This is a problem that I have struggled with for a long time. I have found that using cffile with action="append" is the best method. After implementing your method by using the BufferedReader class, it seems to me that the two methods are doing roughly the same thing--appending small strings to the end of a file, instead of appending small strings into one large string and writing it to a file. However, even with these two methods I find that the process is using an excessive amount of memory (300mb for a query of 50,000 records). Am I doing something wrong? Is there a way to reuse one chunk of memory to process all of the small strings individually? Right now a new string object is created for every string that is appended to the file. I have heard that you can rewrite the toString() method on the StringBuffer class so that it won't create a new string object, but I don't know how to do it and I imagine it would make my CF code much less portable. I would love any help on this one!!!



By Blogger Darryl Lyons, at 7/14/2005 06:37:00 pm  

Using the BufferedWriter class is not the same as CFFILE action=APPEND. ColdFusion is essentially opening the file every time (to my knowledge), whereas BufferedWriter writes to a stream.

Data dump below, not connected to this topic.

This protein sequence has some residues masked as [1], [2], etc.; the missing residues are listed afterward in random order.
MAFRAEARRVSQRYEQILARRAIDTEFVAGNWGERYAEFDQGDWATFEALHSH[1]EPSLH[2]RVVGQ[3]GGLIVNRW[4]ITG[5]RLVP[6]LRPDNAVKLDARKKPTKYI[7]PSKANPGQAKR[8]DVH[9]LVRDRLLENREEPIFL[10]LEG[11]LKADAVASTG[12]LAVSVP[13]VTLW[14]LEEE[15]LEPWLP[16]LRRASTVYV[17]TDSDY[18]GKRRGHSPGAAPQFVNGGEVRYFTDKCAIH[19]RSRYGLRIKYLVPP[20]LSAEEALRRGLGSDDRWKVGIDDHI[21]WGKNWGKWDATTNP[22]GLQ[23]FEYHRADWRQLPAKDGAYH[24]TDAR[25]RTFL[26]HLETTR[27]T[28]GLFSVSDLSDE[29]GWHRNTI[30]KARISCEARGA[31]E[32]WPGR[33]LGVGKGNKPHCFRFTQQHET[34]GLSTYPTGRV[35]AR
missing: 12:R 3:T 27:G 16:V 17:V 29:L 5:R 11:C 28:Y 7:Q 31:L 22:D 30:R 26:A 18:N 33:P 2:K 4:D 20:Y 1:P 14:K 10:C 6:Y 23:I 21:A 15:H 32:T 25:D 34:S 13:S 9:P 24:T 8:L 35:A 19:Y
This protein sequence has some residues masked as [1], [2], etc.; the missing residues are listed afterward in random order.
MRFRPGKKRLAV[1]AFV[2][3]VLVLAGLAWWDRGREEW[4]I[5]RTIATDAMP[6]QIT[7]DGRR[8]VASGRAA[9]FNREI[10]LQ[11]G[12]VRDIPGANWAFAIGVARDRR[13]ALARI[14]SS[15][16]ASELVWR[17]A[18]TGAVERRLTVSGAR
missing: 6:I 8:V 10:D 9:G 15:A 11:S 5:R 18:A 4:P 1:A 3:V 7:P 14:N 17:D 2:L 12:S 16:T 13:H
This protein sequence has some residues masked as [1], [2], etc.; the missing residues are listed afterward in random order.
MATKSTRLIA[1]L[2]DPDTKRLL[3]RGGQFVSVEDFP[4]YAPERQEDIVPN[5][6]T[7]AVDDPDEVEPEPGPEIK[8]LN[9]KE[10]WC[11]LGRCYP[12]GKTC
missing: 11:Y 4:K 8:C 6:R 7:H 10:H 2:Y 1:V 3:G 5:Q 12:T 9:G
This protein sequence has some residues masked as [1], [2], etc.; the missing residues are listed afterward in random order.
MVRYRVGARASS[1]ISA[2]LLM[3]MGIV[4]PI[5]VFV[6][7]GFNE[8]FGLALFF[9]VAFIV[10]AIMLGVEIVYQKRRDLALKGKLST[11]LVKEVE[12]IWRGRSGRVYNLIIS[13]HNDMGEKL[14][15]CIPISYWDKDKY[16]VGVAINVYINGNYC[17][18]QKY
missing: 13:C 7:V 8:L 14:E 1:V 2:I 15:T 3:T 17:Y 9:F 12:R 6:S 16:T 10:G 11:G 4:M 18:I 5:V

The best way to achieve what you want is to use the Java.io.BufferedWriter class directly instead of your string concatenation. This way the string is written to the Buffer up until 8094 characters, and then is written to the file. I've found this method uses far less memory than regular string concatenation.

You can email me at darryllyons at fastmail.com.au if you want me to send you a code sample (or I can put up a more detailed post?)



By Anonymous greg koehlinger, at 8/24/2005 11:24:00 pm  

With the move to CFMX, string concatenation seemed to get a bit slower--very much slower on large strings. I have found an easy workaround that performs well. Instead of concatenating a string, perform an ArrayAppend(someArray,"someString" ) function inside your loop. Then when you are ready to output the data or write to a file, use the ArrayToList(someArray,"#chr(13)##chr(10)#" ) function. In a test I performed, the new ArrayAppend approach took 93 milliseconds and the old took 86657 milliseconds. Can Java do better than that? The test loop was 10000 iterations and the total size of the string was 1211Kb. ColdFusion seems to work with arrays much more efficiently than strings.



By Blogger Darryl Lyons, at 8/25/2005 06:22:00 pm  

Greg,

I'll have to look into that one -- good find.



By Anonymous Bill Kiskin, at 2/03/2006 03:08:00 am  

Darryl,
I have a need to process large files as well, and I am trying to adapt your java bufferedWriter methodology, but I am not proficient in java at all. Could you post or send me the complete source that utilizes the java classes? I see and understand the CF example fine, but don't quite know how to incorporate the java into your CF example. Thanks a Lot!

bjk@glengrp.com